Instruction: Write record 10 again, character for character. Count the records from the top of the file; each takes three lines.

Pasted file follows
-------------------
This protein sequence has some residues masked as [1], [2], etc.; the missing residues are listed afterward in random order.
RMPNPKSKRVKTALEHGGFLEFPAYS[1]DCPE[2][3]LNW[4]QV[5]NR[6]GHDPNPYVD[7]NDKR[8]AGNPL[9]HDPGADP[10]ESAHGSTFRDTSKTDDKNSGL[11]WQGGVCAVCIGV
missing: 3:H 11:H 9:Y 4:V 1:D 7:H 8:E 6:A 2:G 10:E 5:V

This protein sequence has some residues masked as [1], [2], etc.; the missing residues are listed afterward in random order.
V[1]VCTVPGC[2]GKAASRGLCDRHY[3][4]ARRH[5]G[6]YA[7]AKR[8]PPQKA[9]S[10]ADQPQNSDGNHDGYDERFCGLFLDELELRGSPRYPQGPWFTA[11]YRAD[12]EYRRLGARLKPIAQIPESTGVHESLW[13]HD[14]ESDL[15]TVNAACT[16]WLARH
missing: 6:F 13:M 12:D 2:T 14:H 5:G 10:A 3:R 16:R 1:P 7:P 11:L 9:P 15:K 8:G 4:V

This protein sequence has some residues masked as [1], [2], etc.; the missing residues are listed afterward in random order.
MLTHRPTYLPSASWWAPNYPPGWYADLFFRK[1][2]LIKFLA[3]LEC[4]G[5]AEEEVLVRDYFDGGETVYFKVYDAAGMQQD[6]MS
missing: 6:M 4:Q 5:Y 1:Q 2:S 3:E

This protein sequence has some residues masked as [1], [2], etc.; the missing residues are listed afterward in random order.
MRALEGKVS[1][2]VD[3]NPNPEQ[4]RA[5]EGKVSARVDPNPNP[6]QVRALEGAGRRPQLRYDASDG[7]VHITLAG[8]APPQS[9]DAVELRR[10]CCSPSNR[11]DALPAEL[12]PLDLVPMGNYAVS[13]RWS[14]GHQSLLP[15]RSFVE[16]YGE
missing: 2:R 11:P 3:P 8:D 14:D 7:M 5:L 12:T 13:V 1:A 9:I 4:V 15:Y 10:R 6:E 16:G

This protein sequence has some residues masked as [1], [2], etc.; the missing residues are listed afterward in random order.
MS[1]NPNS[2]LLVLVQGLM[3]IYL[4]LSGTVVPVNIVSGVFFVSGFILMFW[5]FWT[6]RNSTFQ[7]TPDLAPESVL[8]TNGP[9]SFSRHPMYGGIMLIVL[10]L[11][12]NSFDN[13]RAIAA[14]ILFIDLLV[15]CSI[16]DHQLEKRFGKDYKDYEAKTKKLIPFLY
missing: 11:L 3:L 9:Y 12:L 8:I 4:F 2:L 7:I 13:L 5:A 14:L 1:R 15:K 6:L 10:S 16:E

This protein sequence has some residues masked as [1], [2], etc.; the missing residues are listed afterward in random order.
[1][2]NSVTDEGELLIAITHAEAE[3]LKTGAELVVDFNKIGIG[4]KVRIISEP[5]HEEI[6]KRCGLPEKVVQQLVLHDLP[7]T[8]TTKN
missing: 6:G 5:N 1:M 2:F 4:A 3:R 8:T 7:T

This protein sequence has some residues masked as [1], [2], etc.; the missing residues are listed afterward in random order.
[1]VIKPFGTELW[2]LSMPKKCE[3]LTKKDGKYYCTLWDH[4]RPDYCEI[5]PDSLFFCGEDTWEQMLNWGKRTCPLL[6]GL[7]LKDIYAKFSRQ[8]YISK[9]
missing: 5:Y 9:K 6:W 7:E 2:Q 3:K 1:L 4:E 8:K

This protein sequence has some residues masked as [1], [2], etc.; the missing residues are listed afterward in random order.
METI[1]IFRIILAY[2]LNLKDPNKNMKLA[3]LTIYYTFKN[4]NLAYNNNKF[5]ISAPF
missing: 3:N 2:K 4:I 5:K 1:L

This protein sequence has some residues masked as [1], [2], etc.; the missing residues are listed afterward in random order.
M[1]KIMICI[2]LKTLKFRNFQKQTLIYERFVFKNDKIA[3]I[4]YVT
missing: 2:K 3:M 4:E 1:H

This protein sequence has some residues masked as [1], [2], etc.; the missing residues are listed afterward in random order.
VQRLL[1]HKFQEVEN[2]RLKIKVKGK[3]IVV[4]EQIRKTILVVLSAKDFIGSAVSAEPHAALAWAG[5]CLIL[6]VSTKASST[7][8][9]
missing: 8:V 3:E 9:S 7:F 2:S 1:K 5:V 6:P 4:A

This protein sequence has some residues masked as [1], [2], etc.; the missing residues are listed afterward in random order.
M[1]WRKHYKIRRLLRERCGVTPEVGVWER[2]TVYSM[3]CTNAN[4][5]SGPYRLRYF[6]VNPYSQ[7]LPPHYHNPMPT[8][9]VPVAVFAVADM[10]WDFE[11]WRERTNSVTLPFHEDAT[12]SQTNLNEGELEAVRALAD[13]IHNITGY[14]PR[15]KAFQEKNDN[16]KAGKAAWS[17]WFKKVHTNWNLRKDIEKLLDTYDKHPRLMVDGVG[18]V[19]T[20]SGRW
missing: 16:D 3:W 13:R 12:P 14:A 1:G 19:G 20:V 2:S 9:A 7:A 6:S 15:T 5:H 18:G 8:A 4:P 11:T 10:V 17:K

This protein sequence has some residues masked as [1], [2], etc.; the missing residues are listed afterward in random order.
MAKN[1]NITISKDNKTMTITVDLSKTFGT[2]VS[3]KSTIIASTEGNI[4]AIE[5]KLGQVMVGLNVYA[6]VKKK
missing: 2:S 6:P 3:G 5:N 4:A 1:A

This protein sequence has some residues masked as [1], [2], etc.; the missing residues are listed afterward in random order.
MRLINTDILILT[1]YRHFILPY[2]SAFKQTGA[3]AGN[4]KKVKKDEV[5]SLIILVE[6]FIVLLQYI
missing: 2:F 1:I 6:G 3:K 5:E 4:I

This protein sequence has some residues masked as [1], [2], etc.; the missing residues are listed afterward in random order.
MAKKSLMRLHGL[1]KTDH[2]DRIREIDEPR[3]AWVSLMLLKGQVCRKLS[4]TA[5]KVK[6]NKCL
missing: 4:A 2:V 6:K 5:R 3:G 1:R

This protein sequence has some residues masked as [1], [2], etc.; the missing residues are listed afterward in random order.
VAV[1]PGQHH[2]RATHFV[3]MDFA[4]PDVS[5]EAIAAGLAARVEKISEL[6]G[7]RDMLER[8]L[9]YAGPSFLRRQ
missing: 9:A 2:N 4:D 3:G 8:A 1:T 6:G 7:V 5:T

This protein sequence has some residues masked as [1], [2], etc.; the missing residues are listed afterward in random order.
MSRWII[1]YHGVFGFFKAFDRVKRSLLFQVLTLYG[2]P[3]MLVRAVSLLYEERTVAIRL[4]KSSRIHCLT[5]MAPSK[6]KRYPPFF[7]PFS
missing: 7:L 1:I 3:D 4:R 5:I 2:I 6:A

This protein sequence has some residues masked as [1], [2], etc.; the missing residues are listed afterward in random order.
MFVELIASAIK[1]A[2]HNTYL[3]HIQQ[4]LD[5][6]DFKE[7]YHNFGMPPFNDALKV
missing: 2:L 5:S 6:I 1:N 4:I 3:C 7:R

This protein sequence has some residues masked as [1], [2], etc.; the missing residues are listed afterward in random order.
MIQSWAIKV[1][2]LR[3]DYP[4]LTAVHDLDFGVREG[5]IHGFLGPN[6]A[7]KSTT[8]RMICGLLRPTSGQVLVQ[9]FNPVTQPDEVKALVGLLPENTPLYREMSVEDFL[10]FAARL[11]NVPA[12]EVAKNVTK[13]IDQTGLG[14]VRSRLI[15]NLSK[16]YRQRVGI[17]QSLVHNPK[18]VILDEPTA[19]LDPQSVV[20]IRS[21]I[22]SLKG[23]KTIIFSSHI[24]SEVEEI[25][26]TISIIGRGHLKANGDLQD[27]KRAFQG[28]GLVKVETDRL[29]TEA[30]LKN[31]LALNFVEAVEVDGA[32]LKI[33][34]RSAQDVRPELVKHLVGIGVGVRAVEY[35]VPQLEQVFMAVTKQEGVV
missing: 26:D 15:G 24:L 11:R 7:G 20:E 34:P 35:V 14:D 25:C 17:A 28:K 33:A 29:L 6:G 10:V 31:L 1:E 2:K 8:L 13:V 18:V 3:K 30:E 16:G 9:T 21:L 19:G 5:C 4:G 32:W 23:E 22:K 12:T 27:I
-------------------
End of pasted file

This protein sequence has some residues masked as [1], [2], etc.; the missing residues are listed afterward in random order.
VQRLL[1]HKFQEVEN[2]RLKIKVKGK[3]IVV[4]EQIRKTILVVLSAKDFIGSAVSAEPHAALAWAG[5]CLIL[6]VSTKASST[7][8][9]
missing: 8:V 3:E 9:S 7:F 2:S 1:K 5:V 6:P 4:A